Bottom line, it's a service to enhance GUI ergonomics.

  • 1
    Except, see Erik F's comment on tofro's answer; An xored sprite would be practically invisible on a true medium gray background, and would be pretty darned hard to find on a 50% gray pattern on a bi-level screen (Don't ask me how I know!) Commented Mar 30, 2021 at 23:18
  • 1
    @SolomonSlow That's why many implementations had a black (and white) outline with only the 'inner' area inverted. Slimilar to black only cursors that (on better UI) always had a white outline. There are multiple effects at work. Edges as well as enhanced contrast
    – Raffzahn
    Commented Mar 30, 2021 at 23:26

On systems without hardware sprites, this technique allows to avoid storing/redrawing the background without any backbuffer thanks to XOR properties.

On the Amiga, on the other hand, the cursor is made with a hardware sprite. In that case, it's not possible to achieve the XOR effect, but the mouse move takes virtually no CPU. In that case, choosing a very different color than the rest of the windows background is a must have, with a border around the pointer just in case the background is of the same color as the mouse (OCS sprites may have up to 3 colors plus transparent).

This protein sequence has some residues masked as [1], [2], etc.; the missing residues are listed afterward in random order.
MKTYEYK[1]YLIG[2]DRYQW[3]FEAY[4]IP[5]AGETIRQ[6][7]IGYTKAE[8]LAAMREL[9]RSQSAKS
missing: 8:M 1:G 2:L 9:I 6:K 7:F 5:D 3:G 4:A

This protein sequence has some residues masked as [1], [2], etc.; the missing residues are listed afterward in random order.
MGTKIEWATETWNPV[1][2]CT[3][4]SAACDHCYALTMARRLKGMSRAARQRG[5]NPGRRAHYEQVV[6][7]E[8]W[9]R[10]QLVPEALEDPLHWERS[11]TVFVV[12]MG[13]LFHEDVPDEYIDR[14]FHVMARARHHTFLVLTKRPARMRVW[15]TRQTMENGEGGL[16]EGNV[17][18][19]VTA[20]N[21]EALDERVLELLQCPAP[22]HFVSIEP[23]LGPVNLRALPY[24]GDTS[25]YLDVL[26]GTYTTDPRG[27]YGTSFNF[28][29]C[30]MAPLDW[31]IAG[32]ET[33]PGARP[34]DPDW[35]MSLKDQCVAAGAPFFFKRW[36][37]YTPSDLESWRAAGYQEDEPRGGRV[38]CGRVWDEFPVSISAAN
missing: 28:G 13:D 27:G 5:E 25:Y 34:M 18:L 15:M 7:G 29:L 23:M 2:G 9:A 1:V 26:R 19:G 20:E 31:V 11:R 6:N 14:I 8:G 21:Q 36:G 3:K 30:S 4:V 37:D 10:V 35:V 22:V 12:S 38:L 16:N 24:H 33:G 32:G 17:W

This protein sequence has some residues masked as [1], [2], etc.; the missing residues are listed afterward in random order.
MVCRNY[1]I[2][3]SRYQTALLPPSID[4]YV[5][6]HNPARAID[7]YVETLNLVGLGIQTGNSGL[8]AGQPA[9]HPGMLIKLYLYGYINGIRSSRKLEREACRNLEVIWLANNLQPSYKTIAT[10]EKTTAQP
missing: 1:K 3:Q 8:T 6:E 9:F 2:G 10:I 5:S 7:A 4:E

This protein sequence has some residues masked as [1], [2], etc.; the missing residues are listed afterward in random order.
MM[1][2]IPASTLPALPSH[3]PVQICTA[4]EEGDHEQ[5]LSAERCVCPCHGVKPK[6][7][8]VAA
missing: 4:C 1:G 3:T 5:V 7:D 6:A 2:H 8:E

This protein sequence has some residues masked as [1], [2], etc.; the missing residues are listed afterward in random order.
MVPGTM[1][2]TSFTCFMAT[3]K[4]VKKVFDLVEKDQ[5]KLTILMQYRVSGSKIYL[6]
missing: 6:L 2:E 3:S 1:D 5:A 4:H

Note that XOR style isn't lost in time: Windows 10 still uses XOR style for shadow window outline when windows movement is configured without "move with content".


Really it was born out of neccesity.

It was started in the days of monochrome displays. If your only colours are black or white then your options are somewhat limited. Back then, resolutions were not really good enough to have a white pixel and black pixel border around a white cursor like we have today.

As colour displays became more common, the XOR mouse pointer stuck around. Very useful in the early days of colour displays, where you were likely using a domestic 360p TV with a blurry, fuzzy image as a monitor.

You must log in to answer this question.

Not the answer you're looking for? Browse other questions tagged .